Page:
In 2000, the X-Men reached the big screen. However, the costumes featured within the movie shocked fans. Superheroes such as Batman and Superman had costumes close to the comics in their movie adaptions, unlike the Marvel characters. However, producer Ralph Winter explains that this was to make characters accessible to unfamiliar audiences. Fans still recognize that the film strays from original characteristics, even though they love the movie.
When talking to SYFY WIRE, Winter said:
“At that time, we did feel like we did a good job. We limited the amount of time in the wardrobe,” and adds, “Of course, there’s a joke in the movie about yellow spandex, which was directed at the fans. It wasn’t to irritate them but to say, ‘Hey, we hear you. We understand what you want. We understand you don’t like the idea of Wolverine being taller than 5’4″. We understand you’d rather have everybody in the traditional garb. But we also have to make a movie that reaches a wide audience to justify the budget.'”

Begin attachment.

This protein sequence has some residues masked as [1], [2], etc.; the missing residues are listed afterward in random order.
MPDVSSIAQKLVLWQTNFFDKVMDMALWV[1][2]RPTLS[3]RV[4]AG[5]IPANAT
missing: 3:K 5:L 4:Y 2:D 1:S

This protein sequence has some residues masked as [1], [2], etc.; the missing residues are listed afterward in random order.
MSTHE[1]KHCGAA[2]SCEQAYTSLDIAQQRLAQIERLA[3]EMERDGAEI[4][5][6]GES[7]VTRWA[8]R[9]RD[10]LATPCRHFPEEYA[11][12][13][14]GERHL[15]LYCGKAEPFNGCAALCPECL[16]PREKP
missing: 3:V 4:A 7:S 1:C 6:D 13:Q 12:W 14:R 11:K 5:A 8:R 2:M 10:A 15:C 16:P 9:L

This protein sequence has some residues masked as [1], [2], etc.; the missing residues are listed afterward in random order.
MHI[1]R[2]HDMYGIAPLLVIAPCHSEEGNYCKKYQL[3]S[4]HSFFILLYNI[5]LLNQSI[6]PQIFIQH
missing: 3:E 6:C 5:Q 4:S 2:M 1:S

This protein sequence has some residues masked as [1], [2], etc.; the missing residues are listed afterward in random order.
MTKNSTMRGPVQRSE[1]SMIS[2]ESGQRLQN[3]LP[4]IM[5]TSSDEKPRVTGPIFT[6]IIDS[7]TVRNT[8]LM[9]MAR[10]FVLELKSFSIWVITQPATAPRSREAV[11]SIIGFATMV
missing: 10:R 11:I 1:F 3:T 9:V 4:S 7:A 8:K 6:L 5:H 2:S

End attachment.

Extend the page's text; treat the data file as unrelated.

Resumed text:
The X-Men movie was also the first superhero movie to not focus on just one hero. The team-up movie meant that the characters’ costumes had to have a similar aesthetic. The franchise has exponentially become more adventurous with their costumes. Nevertheless, they still recognize that a balance must be found to please all fans.
To this, Winter added:
“The trick is always to bullseye the hardcore Marvel/X-Men fan, but do it in a way that doesn’t alienate an average moviegoer that might enjoy, or start to enjoy, these types of stories,”
Despite this, the first X-Men movie showed that fans were willing to watch little known Marvel characters in big movies. This led to movies like Daredevil, Fantastic Four and 2002’s Spider-Man before the creation of the MCU.
With Disney now owning the rights to the franchise, we are excited to see their take on the beloved characters.